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PHP Design Patterns  and  Profiling –  supported by the Zend Framework Martin Buchmayr Supervisor: Michael Ulm
 
 
Model View Controller  -  Front Controller
Dependency Injection - IoC
Adapter
 
 
 
 
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Zend Framework Design Patterns, Profiling

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[Welcome]
Hello and welcome everyone to my project work presentation.
My project is about design patterns and profiling by examining a web application created with PHP.
My approach was to create a whole web application and use well-known patterns for the components. But I also asked myself, why to reinvent everything? So I was looking for a framework that matches my actions, that will help me to create an application in-time and has an object-oriented style with a lot of design patterns, to get a glue how a professional architecture looks like. Then I was concentrating on the implementation of these patterns.
My decision came in favor of the Zend Framework.
[Zend Framework]
So, why use the Zend Framework? It’s very customizable. All its components are loosely coupled, that makes it interesting for profiling purposes. But it’s also designed for professional use in mind. The development rules are pretty serious how the code is maintained. And all the components included make your development faster. [also: simplicity, stability]
So, let’s see what’s under the hood.
[Design Patterns]
Design Patterns. They always let us drool and fool about them. But in fact, we need them to create consistent and reliable code, because every pattern describes a general problem, which occurs over and over again.
Let’s face some patterns I admired the most during my development.
[MVC]
First of all there’s the Model View Controller in combination with a Front Controller. The Front Controller acts like a single entry point and centralizes our requests. It creates a request object and routes it to the right Action Controller.
The Action Controller contains all the logic needed and uses the request object and the provided models to handle the request. The data extracted will be forwarded to a view that contains the presentation logic. This information will be encapsulated in a response object that the Front Controller will return.
[Dependency Injection]
Dependency Injections abstract the behavior or configuration of a class. Mostly, the class then aggregates another object to delegate actions. This makes the component more modular and enhances the flexibility and testability.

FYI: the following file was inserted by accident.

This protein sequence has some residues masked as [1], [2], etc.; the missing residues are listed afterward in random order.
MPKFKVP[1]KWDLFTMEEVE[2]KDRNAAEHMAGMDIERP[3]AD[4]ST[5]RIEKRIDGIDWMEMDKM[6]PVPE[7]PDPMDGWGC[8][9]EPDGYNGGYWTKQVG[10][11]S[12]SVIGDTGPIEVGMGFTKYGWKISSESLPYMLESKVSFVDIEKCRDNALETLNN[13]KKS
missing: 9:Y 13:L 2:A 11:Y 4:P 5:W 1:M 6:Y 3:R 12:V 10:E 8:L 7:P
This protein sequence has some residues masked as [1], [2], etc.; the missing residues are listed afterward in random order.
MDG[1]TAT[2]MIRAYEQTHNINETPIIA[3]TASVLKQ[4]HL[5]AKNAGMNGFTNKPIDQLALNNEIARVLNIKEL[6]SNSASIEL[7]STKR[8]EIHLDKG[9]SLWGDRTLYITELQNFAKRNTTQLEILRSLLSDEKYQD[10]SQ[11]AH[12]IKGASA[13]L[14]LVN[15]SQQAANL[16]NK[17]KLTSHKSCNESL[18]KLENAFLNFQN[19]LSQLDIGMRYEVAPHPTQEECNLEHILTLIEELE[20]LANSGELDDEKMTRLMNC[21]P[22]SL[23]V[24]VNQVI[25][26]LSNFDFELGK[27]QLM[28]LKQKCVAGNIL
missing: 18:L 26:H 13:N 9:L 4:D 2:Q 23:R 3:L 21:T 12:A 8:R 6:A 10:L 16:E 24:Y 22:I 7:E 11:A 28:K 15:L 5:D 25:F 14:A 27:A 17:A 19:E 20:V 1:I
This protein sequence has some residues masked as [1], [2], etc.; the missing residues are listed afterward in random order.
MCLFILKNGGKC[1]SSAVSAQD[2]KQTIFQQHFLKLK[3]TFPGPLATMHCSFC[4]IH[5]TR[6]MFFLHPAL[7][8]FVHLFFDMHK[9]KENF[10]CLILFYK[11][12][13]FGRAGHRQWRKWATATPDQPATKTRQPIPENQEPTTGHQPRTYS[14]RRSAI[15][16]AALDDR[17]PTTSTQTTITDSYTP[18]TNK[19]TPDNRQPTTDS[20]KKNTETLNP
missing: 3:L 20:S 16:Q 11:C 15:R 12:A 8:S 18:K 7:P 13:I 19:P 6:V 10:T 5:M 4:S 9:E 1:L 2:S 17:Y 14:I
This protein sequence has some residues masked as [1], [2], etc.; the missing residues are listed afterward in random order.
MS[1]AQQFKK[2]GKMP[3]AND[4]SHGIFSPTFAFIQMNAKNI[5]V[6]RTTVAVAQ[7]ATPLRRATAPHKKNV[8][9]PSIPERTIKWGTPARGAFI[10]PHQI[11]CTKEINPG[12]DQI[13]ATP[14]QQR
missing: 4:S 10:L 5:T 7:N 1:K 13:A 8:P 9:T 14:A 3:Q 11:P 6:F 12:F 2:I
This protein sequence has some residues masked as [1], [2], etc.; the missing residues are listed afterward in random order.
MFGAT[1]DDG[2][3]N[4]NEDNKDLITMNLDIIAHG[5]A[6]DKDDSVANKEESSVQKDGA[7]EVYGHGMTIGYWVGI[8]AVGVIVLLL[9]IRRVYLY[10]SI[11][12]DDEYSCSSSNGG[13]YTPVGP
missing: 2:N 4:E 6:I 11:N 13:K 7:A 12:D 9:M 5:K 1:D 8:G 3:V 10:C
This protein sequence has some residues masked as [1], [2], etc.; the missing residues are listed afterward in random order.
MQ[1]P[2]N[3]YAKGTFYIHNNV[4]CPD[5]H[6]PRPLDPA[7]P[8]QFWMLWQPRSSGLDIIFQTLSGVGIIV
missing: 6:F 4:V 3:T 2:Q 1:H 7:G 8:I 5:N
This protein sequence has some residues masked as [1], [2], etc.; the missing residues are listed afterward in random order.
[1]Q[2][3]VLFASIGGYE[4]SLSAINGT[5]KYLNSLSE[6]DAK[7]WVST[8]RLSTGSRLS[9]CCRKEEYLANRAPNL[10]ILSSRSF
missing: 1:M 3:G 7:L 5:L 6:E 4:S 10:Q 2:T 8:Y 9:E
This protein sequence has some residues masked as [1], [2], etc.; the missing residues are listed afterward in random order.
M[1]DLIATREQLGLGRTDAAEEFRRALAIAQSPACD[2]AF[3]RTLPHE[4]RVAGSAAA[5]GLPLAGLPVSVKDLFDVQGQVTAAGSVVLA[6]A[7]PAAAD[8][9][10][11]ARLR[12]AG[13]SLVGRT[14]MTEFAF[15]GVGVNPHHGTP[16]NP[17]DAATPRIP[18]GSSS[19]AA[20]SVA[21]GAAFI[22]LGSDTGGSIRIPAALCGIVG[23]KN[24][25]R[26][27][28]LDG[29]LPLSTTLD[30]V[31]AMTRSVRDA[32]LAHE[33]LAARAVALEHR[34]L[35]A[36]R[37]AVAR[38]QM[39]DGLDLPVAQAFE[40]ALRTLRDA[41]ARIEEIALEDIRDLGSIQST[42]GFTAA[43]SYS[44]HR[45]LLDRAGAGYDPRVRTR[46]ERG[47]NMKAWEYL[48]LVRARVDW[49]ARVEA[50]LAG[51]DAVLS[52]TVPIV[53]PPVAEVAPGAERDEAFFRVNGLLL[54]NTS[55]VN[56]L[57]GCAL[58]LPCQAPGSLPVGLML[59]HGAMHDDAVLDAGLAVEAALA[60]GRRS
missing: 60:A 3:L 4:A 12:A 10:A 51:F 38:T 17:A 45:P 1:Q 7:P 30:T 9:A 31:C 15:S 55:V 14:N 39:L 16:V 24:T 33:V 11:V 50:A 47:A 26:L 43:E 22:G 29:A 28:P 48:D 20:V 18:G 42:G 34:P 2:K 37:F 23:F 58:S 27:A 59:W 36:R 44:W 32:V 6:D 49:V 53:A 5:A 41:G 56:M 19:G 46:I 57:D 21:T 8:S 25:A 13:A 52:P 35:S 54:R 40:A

[Adapter]
The Adapter is a middle layer to create consistent access to external resources. So if they have different controls, the adapter specifies the command and the return type of similar actions.
[Onion]
And what do you think is in my opinion the greatest advantage of them all? [Onion] THEY CREATE LAYERS. And that is perfect for profiling…
[Profiling]
The web application was profiled by Xdebug. It creates a Cachegrind-kind of file that can be used visualization software like KCachegrind. To sum it up, I have a nice Call Graph out of the application that compares the theoretical work flow with the work flow drawn by the profiler.
[Call Graph]
So this is the only complex slide, but that’s how the profiling output is. As you can see, this call graph is about a requested action of my project. You can see the single entry point of the Front Controller in red that uses the provided parameters to dispatch the request to the Action Controller in blue. Inside of the Action Controller happens the most interesting part, the current logic of the application. You can also see the database queries, which make a great impact on the performance as well.
This is an absolute view of the profiled functions that means the cost of every function is absolute to the whole costs. You can also turn on a relative view that shows the relative costs to the parent function.
In this case, the costs are in percentage because it is better for the overview. But the actual costs are measured in microseconds. You can also see the calls repeating.
There are also alternative views, like a call map or a list and the use of them depends on your plans.
[Web Application]
So now the last open question for today is: How would you like your web application. [Try Again] Zend F

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Transcript of "Zend Framework Design Patterns, Profiling"

  1. 1. PHP Design Patterns and Profiling – supported by the Zend Framework Martin Buchmayr Supervisor: Michael Ulm
  2. 4. Model View Controller - Front Controller
  3. 5. Dependency Injection - IoC
  4. 6. Adapter
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